Fraser board OKs marijuana ordinance changes, allowing more diverse businesses, later retail hours |

Fraser board OKs marijuana ordinance changes, allowing more diverse businesses, later retail hours

Silver Stem Fine Cannabis, located inside the Fraser Valley Center, is a recreational marijuana dispensary in Fraser.
Sky-Hi file photo

FRASER — Fraser is open for canna-business following the passage of amendments to the town’s marijuana ordinance at the Wednesday night board of trustees meeting.

The new amendments include allowing for marijuana businesses in planned development districts, extended hours and other marijuana businesses beside dispensaries, such as marijuana testing, product manufacturing and cultivation facilities. It also requires all marijuana businesses to have proper ventilation systems.

“There were two things that started this conversation: one was a request from one of our dispensaries to allow the possibility of later hours of operation,” explained Fraser Town Manager Jeff Durbin. “Another was the Economic Development Advisory Committee talking about the possibility of other marijuana industries obtaining licenses in Fraser.”

The board approved the changes Wednesday in a five to one vote, with trustee Andy Miller opposing and trustee Katie Soles absent.

Fraser’s town board first discussed the changes during a September board meeting and since had received around 90 letters from Fraser and Winter Park residents regarding the changes.

The majority of the letters were in opposition to the change allowing marijuana businesses in planned development districts, which include Rendezvous and Grand Park. Even Rendezvous and Koelbel president Walter Koelbel submitted a letter in opposition to the zoning change.

Trustee Ryan Barwick, however, explained that the change only allows for marijuana businesses in the business areas of the planned development districts, so it doesn’t allow for them to be built in residential areas.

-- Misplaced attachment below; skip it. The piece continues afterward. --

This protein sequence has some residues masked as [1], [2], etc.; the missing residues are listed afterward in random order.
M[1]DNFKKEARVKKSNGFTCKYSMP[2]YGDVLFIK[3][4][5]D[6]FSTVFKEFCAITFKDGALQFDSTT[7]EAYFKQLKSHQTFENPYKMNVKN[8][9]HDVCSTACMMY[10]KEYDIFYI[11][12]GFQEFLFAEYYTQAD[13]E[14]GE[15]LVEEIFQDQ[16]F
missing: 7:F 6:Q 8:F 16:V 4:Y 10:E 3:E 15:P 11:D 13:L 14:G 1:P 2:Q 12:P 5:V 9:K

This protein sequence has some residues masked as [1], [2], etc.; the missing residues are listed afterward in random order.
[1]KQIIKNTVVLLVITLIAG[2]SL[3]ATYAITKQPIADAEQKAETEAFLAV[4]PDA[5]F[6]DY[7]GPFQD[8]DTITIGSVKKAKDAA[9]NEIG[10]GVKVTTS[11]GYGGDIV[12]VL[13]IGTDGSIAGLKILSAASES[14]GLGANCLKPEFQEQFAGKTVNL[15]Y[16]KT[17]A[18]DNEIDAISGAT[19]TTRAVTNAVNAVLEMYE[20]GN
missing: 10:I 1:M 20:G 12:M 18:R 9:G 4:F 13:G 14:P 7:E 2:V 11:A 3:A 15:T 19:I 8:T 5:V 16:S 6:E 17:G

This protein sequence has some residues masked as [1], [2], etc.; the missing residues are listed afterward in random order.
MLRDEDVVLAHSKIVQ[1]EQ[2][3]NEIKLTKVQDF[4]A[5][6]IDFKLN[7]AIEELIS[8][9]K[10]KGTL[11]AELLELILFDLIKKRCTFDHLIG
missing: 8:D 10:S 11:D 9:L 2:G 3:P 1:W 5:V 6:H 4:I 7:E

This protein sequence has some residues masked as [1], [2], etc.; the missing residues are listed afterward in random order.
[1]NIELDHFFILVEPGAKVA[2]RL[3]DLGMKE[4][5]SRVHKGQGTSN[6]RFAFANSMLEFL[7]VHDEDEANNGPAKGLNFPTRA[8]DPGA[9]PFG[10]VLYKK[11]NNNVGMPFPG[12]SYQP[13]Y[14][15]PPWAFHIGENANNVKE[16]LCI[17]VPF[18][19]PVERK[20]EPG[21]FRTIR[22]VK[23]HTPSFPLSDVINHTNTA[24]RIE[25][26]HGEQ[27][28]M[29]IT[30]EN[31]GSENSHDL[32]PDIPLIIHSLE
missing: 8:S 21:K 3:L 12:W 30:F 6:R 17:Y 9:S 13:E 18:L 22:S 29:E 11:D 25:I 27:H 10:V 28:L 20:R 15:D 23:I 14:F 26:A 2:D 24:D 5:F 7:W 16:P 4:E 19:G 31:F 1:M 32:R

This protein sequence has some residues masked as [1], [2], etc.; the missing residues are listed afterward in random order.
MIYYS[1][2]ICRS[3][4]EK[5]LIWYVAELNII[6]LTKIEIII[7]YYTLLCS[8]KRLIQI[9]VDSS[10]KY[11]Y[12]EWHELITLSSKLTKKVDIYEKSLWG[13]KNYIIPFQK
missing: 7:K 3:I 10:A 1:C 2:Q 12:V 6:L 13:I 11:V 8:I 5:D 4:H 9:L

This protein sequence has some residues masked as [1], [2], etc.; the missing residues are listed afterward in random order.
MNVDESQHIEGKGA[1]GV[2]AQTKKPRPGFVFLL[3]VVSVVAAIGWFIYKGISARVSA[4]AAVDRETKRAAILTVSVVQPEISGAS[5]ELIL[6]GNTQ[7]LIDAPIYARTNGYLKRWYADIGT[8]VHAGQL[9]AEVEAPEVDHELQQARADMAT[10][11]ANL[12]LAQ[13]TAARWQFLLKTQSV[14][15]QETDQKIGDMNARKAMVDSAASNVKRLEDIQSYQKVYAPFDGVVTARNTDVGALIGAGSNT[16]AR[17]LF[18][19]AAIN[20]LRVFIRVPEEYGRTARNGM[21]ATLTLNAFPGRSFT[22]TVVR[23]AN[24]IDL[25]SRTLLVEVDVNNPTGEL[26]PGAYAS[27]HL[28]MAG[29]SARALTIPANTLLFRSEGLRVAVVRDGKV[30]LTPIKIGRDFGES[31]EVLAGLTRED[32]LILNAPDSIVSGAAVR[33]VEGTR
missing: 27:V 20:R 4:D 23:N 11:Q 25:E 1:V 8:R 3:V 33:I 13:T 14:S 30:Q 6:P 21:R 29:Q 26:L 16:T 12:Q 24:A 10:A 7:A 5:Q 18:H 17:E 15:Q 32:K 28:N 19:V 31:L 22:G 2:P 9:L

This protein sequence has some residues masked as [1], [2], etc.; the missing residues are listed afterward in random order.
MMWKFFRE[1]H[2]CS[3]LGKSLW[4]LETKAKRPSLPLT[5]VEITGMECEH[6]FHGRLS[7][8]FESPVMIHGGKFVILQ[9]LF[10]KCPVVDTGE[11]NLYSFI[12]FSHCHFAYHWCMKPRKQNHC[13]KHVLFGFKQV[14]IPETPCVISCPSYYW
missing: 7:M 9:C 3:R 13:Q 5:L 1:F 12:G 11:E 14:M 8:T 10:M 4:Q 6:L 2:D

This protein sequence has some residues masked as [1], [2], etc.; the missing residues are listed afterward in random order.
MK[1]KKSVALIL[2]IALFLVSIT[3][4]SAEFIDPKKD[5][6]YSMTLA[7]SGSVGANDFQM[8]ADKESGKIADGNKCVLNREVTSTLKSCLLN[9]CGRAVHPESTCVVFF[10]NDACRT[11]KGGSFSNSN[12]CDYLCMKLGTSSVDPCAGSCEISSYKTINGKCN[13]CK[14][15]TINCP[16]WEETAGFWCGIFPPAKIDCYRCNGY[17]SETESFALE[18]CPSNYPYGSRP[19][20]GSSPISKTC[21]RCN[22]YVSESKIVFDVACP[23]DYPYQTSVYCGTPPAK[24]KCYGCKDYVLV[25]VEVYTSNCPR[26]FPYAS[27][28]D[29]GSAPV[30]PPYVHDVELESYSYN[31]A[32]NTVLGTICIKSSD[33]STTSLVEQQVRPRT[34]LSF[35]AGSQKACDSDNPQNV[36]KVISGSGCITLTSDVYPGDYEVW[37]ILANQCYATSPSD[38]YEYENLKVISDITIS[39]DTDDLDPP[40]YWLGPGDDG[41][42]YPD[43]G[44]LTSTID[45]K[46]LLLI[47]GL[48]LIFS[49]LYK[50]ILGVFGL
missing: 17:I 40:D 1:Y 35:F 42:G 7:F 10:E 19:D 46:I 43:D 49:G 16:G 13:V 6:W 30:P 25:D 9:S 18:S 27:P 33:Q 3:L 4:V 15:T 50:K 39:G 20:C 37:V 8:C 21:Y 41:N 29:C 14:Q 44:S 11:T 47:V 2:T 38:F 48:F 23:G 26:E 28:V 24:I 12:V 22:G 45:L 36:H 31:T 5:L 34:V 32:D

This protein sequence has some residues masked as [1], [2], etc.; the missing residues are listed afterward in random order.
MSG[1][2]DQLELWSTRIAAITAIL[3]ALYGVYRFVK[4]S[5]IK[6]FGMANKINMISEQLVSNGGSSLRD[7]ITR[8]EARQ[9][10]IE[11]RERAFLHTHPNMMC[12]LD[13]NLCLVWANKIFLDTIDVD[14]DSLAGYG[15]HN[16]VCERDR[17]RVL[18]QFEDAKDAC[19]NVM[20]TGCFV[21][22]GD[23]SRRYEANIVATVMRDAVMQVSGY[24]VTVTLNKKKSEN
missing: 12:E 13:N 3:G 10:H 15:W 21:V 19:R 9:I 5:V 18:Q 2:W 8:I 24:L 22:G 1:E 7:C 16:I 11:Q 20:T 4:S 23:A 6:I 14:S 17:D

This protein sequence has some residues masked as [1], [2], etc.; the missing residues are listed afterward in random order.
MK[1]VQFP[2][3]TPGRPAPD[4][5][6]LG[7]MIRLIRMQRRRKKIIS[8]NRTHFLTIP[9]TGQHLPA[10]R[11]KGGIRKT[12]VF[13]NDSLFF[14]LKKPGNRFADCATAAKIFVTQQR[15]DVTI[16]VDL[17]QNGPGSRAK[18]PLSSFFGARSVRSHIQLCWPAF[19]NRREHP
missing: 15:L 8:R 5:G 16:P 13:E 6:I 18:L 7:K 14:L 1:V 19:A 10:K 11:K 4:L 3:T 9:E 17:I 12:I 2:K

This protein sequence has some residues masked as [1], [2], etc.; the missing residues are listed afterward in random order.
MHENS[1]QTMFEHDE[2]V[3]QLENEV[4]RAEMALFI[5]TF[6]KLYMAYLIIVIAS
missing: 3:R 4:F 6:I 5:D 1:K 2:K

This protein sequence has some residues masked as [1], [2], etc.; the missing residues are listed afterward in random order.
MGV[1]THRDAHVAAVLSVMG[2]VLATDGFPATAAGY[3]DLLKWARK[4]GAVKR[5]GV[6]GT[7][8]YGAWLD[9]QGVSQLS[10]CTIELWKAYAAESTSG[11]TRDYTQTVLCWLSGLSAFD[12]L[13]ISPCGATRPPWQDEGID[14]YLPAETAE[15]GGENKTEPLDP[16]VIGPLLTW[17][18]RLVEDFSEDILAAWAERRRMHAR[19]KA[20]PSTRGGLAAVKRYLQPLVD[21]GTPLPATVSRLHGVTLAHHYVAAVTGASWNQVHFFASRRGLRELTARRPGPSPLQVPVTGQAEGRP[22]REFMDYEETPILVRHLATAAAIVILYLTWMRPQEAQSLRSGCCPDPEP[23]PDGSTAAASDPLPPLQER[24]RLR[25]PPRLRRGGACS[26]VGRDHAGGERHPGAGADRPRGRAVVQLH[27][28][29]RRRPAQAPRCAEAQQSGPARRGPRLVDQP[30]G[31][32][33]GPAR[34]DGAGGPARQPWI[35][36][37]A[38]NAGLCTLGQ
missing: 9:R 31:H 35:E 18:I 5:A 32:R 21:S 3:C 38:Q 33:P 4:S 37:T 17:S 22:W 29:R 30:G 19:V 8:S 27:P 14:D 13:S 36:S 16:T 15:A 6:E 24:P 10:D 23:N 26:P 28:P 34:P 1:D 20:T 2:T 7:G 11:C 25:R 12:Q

“There’s no reason to discriminate between new versus old business district, in my opinion,” Barwick said. “If it’s legal to have it in this part of town, why isn’t it legal to have there as long as it’s a commercial zoning?”

Barwick also noted that the change simply allows for businesses to apply with the town to build there, which would be a public process where each application is considered individually based upon its merits.

Other concerns from residents included the smell, which board members pointed out is addressed with the ventilation requirement, and a more general opposition to any new marijuana business.

“I think a lot of the people who wrote the emails were misinformed,” said Fraser Mayor Pro-Tem Eileen Waldow. “Amendment 64 says we are supposed to treat (marijuana businesses) alike.”

A representative of the Tabernash dispensary IgadI, David Michel, spoke during the meeting in support of changes to the ordinance, which he said was well-crafted and would allow Fraser to capture more tax revenue and create more employment.

“Retail stores, however, are good for the town, good for your tax base and you’re not going to extend the opportunity to buy marijuana to anybody new,” Michel said. “All you’re going do is secure that this town is getting those taxes and benefiting from the use.”

Michel said that IgadI has been discussing expanding its operations into the new business development at Grand Park, should the ordinance changes be adopted.

Miller, the only board member to oppose the changes, said he felt the ordinance should be more detailed and to outline distance requirements for the other types of marijuana businesses.

“Honestly, I’m just not comfortable with it yet because I think these are big zoning questions and big questions about density and business,” Miller said.

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